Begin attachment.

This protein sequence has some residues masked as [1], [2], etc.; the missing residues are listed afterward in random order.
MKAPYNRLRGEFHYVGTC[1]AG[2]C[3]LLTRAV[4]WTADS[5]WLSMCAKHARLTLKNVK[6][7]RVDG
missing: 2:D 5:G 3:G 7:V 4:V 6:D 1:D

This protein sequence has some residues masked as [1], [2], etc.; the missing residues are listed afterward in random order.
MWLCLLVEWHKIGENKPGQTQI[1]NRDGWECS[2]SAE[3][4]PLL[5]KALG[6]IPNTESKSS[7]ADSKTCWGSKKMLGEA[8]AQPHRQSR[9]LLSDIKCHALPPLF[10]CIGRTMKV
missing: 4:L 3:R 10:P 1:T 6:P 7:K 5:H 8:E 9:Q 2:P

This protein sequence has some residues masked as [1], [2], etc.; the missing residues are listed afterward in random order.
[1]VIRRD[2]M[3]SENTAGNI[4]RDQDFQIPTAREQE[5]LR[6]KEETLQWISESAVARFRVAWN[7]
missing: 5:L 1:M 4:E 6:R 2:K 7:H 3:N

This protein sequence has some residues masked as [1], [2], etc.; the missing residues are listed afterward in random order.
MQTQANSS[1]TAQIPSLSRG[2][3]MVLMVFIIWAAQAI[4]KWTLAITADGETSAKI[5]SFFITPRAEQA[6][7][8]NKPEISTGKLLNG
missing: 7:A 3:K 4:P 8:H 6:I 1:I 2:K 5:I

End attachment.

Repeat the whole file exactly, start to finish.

This protein sequence has some residues masked as [1], [2], etc.; the missing residues are listed afterward in random order.
MKAPYNRLRGEFHYVGTC[1]AG[2]C[3]LLTRAV[4]WTADS[5]WLSMCAKHARLTLKNVK[6][7]RVDG
missing: 2:D 5:G 3:G 7:V 4:V 6:D 1:D

This protein sequence has some residues masked as [1], [2], etc.; the missing residues are listed afterward in random order.
MWLCLLVEWHKIGENKPGQTQI[1]NRDGWECS[2]SAE[3][4]PLL[5]KALG[6]IPNTESKSS[7]ADSKTCWGSKKMLGEA[8]AQPHRQSR[9]LLSDIKCHALPPLF[10]CIGRTMKV
missing: 4:L 3:R 10:P 1:T 6:P 7:K 5:H 8:E 9:Q 2:P

This protein sequence has some residues masked as [1], [2], etc.; the missing residues are listed afterward in random order.
[1]VIRRD[2]M[3]SENTAGNI[4]RDQDFQIPTAREQE[5]LR[6]KEETLQWISESAVARFRVAWN[7]
missing: 5:L 1:M 4:E 6:R 2:K 7:H 3:N

This protein sequence has some residues masked as [1], [2], etc.; the missing residues are listed afterward in random order.
MQTQANSS[1]TAQIPSLSRG[2][3]MVLMVFIIWAAQAI[4]KWTLAITADGETSAKI[5]SFFITPRAEQA[6][7][8]NKPEISTGKLLNG
missing: 7:A 3:K 4:P 8:H 6:I 1:I 2:K 5:I